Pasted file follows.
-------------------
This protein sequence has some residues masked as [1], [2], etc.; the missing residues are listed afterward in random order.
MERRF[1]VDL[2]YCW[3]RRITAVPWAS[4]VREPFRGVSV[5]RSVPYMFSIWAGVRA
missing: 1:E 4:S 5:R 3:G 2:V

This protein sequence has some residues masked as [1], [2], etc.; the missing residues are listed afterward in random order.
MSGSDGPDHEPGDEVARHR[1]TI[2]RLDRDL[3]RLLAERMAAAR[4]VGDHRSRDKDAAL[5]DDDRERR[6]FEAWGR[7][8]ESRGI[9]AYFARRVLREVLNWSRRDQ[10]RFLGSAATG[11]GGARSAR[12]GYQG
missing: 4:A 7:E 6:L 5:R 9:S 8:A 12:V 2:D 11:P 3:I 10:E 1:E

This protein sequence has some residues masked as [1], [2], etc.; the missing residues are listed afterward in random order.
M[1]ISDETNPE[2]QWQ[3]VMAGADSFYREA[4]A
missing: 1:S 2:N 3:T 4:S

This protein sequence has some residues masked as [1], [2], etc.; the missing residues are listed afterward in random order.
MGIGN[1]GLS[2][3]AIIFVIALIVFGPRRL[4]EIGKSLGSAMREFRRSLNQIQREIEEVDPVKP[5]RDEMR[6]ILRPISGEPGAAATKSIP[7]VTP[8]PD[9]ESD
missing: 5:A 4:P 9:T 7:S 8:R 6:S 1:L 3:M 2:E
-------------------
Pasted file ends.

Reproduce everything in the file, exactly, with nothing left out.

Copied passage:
This protein sequence has some residues masked as [1], [2], etc.; the missing residues are listed afterward in random order.
MERRF[1]VDL[2]YCW[3]RRITAVPWAS[4]VREPFRGVSV[5]RSVPYMFSIWAGVRA
missing: 1:E 4:S 5:R 3:G 2:V

This protein sequence has some residues masked as [1], [2], etc.; the missing residues are listed afterward in random order.
MSGSDGPDHEPGDEVARHR[1]TI[2]RLDRDL[3]RLLAERMAAAR[4]VGDHRSRDKDAAL[5]DDDRERR[6]FEAWGR[7][8]ESRGI[9]AYFARRVLREVLNWSRRDQ[10]RFLGSAATG[11]GGARSAR[12]GYQG
missing: 4:A 7:E 6:L 5:R 9:S 8:A 12:V 2:D 11:P 3:I 10:E 1:E

This protein sequence has some residues masked as [1], [2], etc.; the missing residues are listed afterward in random order.
M[1]ISDETNPE[2]QWQ[3]VMAGADSFYREA[4]A
missing: 1:S 2:N 3:T 4:S

This protein sequence has some residues masked as [1], [2], etc.; the missing residues are listed afterward in random order.
MGIGN[1]GLS[2][3]AIIFVIALIVFGPRRL[4]EIGKSLGSAMREFRRSLNQIQREIEEVDPVKP[5]RDEMR[6]ILRPISGEPGAAATKSIP[7]VTP[8]PD[9]ESD
missing: 5:A 4:P 9:T 7:S 8:R 6:S 1:L 3:M 2:E